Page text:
Once I conquered that brilliant little hack, I realized that an ice cube tray can be great for more than just ice cubes!
Here are the 18 genius ideas I’ve gathered for how to use an ice cube tray in a real-food kitchen (and a few non-edible ideas, too):
1. Homemade bone broth
As I explain above, this is one of the very best real-food kitchen hacks that I have discovered. It is seriously life-changing, and I totally feel a small sense of victory every time I grab a couple of broth cubes from the freezer now.
Image via Flickr CC, Christine Wisnieski
2. Leftover meat drippings or gravy
This idea seems totally similar to doing broth cubes, right? I’m including it here anyway because it took me a full year after doing broth cubes to clue in that leftover meat drippings and leftover gravy from a meal didn’t have to go to waste either. Simply freeze those leftovers in an ice cube tray and toss them in with your next batch of soup or stew.
3. Paint palette
Despite the mess, I love letting my kids paint. It does my creative heart good to see them taking pride in their work and painting beautiful fridge-worthy works of art! One simple way to help keep the mess contained is to use an ice cube tray as a paint palette. The colours don’t get all mixed up quite as easily as when you use a plate!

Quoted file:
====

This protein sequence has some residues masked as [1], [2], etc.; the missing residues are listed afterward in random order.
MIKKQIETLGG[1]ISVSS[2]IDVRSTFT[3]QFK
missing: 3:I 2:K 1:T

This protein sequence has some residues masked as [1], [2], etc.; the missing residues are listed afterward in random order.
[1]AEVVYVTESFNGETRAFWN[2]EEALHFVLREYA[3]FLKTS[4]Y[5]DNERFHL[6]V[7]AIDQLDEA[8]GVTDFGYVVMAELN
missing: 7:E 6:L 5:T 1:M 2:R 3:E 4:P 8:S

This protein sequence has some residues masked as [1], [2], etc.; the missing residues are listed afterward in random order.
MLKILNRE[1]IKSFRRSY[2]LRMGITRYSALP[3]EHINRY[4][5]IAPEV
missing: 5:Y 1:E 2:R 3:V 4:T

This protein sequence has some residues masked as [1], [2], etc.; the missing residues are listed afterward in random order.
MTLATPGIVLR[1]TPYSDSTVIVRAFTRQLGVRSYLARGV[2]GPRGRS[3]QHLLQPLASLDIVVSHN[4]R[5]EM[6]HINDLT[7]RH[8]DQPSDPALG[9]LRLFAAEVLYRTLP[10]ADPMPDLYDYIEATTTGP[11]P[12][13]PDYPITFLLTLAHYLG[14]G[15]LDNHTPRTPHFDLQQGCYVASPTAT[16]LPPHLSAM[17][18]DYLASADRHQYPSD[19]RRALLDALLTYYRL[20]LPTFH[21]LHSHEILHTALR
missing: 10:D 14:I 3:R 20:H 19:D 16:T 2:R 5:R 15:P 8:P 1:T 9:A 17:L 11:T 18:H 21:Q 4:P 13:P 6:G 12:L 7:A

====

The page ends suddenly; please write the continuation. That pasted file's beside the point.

4. Lemon and vinegar for the garbage disposal
Give your garbage disposal something fresh to crunch up to help clean and deodorize them. An ice cube tray is perfect for making an arsenal of these little pucks. You could also totally throw them in to a bucket of hot water for other cleaning purposes as needed.
Image via Flickr CC, Libby
5. Homemade condiments or salad dressings
We all know that homemade salad dressings and condiments are better for us, and often taste better too (homemade salad dressing will blow your mind if you’ve never tried it), but thanks to their lack of nasty chemicals and yucky other unpronounceable shelf-stabilizing/preserving/colouring/etc. ingredients, they go bad faster than their store-bought counterparts.